As the interest and hype started to build around the first presidential debate between Hillary Clinton and Donald Trump, I decided to conduct a little experiment based on the mythology of sorts surrounding the very first televised presidential debate: which had been between Richard Nixon and John F. Kennedy.
Famously, in that particular debate, the general opinion is that Nixon came across far better than his younger rival did as far as those listening via radio were concerned: but people who watched the televised debate, on the other hand, came away with the opposite perception.
It suggested that while Nixon may have sounded more appealing or convincing, Kennedy came across much better when you saw the two men stood on a stage (Kennedy won that election – in case you didn’t know that: however, Kennedy got shot in the face and Nixon got to hang out with David Frost, so I’m not sure who really won in the end).
So I decided I would avoid the televised coverage and listen to the Clinton/Trump debate on the radio instead: to see who would sound better, sound more convincing and seem to have the more potent arguments. Given that I already pretty much despise both candidates, I figured I might as well take it all lightly.
Interestingly, listening to the radio coverage, it was Hillary who came across better.
She sounded more composed and presidential: and even if she was lying through her teeth on a number of points, the fact is that she sounded like someone who had her act together. Trump, on the other hand, often sounded flustered, struggled with vocabulary (as he often does) and often mis-worded his sentences and failed to properly make the points he was trying to make.
Clinton sounded more convincing on the economy. Trump should’ve been able to sound way better than Hillary on foreign policy – given Hillary’s monstrous track record – but didn’t quite capitalise on that better hand as effectively as he should have.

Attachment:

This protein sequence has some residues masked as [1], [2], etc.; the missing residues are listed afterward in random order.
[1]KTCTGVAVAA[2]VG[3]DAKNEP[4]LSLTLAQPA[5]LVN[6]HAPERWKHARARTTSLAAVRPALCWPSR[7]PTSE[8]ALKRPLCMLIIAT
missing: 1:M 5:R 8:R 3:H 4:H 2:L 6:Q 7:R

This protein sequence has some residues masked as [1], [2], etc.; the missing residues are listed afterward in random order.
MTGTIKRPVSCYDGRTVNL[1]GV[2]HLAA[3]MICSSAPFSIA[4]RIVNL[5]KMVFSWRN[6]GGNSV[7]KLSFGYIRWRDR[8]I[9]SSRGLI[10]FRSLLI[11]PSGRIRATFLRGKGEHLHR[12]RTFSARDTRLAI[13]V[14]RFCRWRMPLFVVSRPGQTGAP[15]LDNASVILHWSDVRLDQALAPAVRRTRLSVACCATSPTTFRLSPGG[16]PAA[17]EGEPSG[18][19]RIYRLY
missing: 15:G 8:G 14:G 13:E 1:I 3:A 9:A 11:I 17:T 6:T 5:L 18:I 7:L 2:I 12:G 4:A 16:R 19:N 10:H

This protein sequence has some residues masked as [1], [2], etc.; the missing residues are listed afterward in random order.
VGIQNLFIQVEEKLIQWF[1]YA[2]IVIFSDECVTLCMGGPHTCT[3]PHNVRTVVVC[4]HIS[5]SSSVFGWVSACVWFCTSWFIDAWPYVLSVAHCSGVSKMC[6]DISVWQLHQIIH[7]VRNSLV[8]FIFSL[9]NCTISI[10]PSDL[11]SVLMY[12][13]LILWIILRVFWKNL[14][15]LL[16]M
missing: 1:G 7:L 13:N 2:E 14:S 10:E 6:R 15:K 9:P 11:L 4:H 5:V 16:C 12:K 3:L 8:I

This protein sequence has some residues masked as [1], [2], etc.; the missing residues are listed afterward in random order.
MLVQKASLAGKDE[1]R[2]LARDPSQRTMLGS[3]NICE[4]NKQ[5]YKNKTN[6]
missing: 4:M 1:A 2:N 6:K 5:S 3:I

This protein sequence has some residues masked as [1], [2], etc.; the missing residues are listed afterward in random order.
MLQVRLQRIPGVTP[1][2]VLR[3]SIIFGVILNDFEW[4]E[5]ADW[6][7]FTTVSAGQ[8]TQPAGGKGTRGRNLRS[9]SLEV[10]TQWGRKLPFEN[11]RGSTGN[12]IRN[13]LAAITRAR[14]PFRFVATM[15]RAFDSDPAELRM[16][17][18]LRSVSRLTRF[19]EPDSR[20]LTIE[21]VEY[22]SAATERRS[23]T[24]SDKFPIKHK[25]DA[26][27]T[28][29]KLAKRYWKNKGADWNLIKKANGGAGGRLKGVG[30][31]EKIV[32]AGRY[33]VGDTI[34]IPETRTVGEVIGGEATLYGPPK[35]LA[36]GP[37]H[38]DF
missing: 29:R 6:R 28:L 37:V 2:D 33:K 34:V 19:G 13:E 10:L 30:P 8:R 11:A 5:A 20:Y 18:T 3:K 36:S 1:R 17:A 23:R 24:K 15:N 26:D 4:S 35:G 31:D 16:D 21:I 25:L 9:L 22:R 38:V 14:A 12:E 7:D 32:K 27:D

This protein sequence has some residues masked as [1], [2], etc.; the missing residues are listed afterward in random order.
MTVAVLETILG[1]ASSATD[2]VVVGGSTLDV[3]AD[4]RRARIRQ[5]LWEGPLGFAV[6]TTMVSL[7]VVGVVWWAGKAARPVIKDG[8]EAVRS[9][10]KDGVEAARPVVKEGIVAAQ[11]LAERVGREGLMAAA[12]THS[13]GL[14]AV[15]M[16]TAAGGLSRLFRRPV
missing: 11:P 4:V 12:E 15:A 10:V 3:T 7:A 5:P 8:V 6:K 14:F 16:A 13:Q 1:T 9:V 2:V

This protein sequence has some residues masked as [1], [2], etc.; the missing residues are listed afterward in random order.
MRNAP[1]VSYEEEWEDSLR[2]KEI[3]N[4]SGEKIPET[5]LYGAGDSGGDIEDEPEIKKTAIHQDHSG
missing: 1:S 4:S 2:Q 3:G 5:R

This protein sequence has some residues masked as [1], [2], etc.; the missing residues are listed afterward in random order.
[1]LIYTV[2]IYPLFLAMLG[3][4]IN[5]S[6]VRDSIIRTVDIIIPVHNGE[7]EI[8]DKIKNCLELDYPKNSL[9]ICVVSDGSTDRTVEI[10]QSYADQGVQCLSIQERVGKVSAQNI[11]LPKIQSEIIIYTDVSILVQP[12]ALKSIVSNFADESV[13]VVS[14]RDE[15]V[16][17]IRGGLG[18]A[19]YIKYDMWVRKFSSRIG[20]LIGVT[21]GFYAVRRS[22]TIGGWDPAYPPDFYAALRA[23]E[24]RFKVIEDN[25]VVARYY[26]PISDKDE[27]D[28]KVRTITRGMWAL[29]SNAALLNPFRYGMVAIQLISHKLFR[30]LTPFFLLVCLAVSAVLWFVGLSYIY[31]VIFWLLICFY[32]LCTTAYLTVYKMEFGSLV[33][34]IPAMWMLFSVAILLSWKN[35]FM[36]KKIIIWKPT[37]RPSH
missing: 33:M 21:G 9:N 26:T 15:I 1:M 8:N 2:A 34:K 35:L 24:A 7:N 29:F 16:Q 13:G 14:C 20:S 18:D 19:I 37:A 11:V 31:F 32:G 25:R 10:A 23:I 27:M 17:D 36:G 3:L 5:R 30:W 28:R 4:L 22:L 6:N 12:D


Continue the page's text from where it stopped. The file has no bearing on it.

However, when he did accuse Hillary of having overseen the birth and rise of ‘ISIS’, Hillary looked hopeless and simply accused him of lying, and then muttered something along the lines of ‘you should read my book and look at my website – all the facts are there‘.
Trump could’ve absolutely crucified her on that subject, but seemed to not do so. Instead, he fixated on why America should’ve fully stolen all the Iraqi oil – which completely undermined the high ground he should’ve had and made him sound like Dick Cheney‘s drinking buddy.
When I later caught some of the television coverage, things changed a little.
Now that I could look at the two candidates, it seemed like Trump – as bumbling and misfiring as he often is – had an air of sincerity about him that Hillary lacked. He looked like someone who knew what he wanted to say, but wasn’t very good at saying it in the most coherent or potent ways.
But he looked like someone with conviction, at least (which isn’t necessarily a good thing in itself: after all, you can have total conviction in a misguided idea).
Hillary, on the other hand, looked like an actress playing a part (albeit, a very wooden actress playing a very tedious part): a consummate professional, but with no substance or real conviction.
It also became clear from body language and facial expressions that she was bitter towards her opponent and intent on going on the attack from the outset: Trump, on the other hand, seemed more tired and fed up of Hillary Clinton than vindictive.
Her attacks on him were more personal: his on her were more political and based on her record.
Trump seemed like someone who was misguided or wrong about a number of things, and right about a few other things: but too inarticulate and heavy handed to properly accentuate his positives. Hillary, on the other hand, didn’t seem right or wrong about anything at all, but came across like a stand-in android perfectly programmed with all the correct poise, tone and expression; but essentially possessing no real substance or conviction other than to make sure the other guy looked bad.
Watching these two choices trying to sell themselves – essentially an idiot celebrity and a Sith Lord – I started to wonder if most Americans would happily take either John F. Kennedy or Richard Nixon over either of these two.
Is there a lesson to be extracted from all this?
Just perhaps that – as Nixon/Kennedy already demonstrated – there are differences between hearing and seeing the candidates. This is probably made all the more so by the fact so much of their dialogue was hot air and pantomime: which makes radio very difficult to glean anything from, whereas at least on television you could glean a lot from faces.
It is clear, anyhow, that there is no ‘winning’ for the American people in this presidential election, no matter the outcome: whichever candidate they end up with, they have essentially lost already.
Which, for someone like me watching with a certain detachment, makes what comes now little more than a crude pantomime depicting the moral decline of the American political system.